Patient Care Navigators are becoming increasingly popular as health care becomes more complicated, making it difficult for patients to understand the best direction to take for their health needs. Nurses trained in this patient-centered service offer a human interpreter to help demystify administrative paperwork, medical jargon and available treatment options. Patients who are better educated on their healthcare needs become better consumers of healthcare dollars and understand when to call their physicians for care.
To help fill this need, Shenandoah University and Inova Health Systems have joined forces to offer a Patient Care Navigator certificate program for registered nurses. The program is open to currently licensed RNs from any organization and results in a continuing education validation.
Lisa Darsch, MSN, RN and adjunct faculty member at the Eleanor Wade Custer School of Nursing, developed the course with Nancy Loeffler, MHA, BSN, ACM, CCM and Chief Nursing Officer at Inova Medical Group.
This program will help prepare a generation of RNs from across the continuum of care to better provide for patients in the outpatient setting. With the length of hospital stays decreasing and more complex care being guided in physician offices and other outpatient settings, the general public needs a resource to gather information on care questions and delivery. Nurse navigators are uniquely qualified to provide this advice as they know the entire spectrum of care, starting with pre-hospitalization (e.g., joint replacement programs) to the inpatient side of care (e.g., congestive heart failure) to the postoperative/post hospital episode of care where we help patients reattain or improve their health. This attainment of health occurs when we guide persons through their outpatient services and ensure they’re seeing their physicians, taking medications and doing whatever is deemed necessary for their success.”
— Lisa Darsch
Darsch said as hospitals are paid less by the government and insurance companies, they will be looking for more follow-up in the outpatient setting. “Our goal is to train an entire team of nurses to care for these patients,” she said.
“Because the program expands the access a patient has to further education on chronic disease states, lowers readmissions and helps save healthcare costs across the continuum, the best support we’ve had has come from the CMO and CEOs of the ambulatory sections of Winchester Medical Center and Inova Medical Group,” added Loeffler. “The typical students are RNs already studying navigation who want to learn more about what they should be doing, RN case managers wanting to know how to transition to a navigator or RNs trying to make the transition to a different position in nursing that is satisfying and patient-centered.”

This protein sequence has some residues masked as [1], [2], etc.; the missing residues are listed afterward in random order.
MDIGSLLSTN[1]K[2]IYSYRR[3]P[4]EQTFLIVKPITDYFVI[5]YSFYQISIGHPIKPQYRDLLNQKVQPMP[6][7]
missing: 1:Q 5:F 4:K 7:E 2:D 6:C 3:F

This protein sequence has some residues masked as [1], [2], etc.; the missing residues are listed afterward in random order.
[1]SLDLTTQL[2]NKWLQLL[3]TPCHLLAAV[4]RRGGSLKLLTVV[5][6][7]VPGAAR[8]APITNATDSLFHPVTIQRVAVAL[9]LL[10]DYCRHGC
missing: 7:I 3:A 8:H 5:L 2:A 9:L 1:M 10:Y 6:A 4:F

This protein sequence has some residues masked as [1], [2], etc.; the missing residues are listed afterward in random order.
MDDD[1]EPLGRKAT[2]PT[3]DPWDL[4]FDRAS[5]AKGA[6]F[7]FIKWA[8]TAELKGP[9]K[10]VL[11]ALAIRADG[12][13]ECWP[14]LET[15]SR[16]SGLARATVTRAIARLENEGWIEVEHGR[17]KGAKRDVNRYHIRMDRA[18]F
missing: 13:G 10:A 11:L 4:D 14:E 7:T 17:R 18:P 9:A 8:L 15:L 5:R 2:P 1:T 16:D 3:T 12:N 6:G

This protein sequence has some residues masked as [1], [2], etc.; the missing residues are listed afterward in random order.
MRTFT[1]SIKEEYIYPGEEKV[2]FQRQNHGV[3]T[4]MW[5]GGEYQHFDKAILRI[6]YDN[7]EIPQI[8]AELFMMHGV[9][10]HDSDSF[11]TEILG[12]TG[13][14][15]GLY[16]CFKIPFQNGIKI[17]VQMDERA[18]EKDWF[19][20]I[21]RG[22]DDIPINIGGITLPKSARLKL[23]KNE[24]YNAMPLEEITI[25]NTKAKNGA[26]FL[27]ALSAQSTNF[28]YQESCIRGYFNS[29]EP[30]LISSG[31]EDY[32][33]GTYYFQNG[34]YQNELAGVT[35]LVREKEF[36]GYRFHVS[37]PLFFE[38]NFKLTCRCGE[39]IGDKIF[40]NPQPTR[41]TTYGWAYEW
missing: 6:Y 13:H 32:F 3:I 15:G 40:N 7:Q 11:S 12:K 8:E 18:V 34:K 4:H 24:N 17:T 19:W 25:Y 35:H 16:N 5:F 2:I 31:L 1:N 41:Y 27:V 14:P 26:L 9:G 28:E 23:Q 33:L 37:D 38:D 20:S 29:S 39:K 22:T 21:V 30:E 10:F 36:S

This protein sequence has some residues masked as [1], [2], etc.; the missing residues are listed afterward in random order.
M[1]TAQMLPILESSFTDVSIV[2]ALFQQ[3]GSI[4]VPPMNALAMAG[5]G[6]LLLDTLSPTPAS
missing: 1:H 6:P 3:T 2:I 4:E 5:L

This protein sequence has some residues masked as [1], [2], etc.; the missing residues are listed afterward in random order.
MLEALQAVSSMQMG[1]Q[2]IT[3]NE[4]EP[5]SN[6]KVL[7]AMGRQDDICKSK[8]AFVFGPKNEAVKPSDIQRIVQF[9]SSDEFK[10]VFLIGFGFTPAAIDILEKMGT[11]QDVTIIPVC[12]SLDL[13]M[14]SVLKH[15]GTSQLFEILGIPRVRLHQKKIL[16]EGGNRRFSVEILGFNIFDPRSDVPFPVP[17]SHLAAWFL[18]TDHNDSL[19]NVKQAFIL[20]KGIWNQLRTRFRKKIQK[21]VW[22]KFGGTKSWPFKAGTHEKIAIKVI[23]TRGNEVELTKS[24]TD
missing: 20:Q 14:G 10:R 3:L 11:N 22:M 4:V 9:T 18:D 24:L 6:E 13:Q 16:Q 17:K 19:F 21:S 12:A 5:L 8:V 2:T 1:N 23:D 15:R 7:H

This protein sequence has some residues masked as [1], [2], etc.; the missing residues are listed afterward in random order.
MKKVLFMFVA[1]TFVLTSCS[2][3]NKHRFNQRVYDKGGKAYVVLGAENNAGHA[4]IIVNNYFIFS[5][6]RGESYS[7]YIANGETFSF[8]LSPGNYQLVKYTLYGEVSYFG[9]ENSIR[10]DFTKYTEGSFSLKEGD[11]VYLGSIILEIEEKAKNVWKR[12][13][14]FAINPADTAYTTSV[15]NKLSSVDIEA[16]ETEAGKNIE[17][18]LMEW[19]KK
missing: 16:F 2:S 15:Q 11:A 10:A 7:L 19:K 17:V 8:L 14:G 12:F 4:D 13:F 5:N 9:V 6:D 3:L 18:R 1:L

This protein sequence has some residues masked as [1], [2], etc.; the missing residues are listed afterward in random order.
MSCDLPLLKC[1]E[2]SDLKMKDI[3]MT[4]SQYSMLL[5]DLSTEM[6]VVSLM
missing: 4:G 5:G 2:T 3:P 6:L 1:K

The program began as a weekend offering in the fall of 2017. The latest class, in February, was a weeklong immersion. Classes are held at the Inova Center for Personalized Health building on the Inova campus and up to 100 nurses will be certified through the program in 2018.
“Presently, our biggest impediment to success is that nurses have to pay for the program out of pocket, but we are working to change this,” Darsch said. They are setting up a model where hospitals pay to train an entire group at once to eliminate this factor and already, some organizations are paying a portion of the tuition. The interactive nature of the class requires a classroom setting for the optimal educational experience and the course provides a total of 40 hours of continuing education credit, which RNs use to maintain licensure in their home states.
The word is spreading about the program, thanks to graduates who have been its best ambassadors. “Our exit surveys are amazing and show the true power of the knowledge we are conveying,” added Darsch. “We also work with graduates on opportunities to interview for navigator positions or help them maximize their network to keep them better informed about services available in the community. We are weaving a web of success that catches and closes the gaps in outpatient care. Saving one hospital readmission is equal to the cost of offering one class for 20 nurses so this should be the game changer for hospital readmission rates that facilities are looking to address. We are hopeful our program we will on the cutting edge of change in this area and are delighted INOVA participated in its development. At some point in the near future, we would also like to work with the American Nurses Association to make this a recognized specialty in the area of nursing.”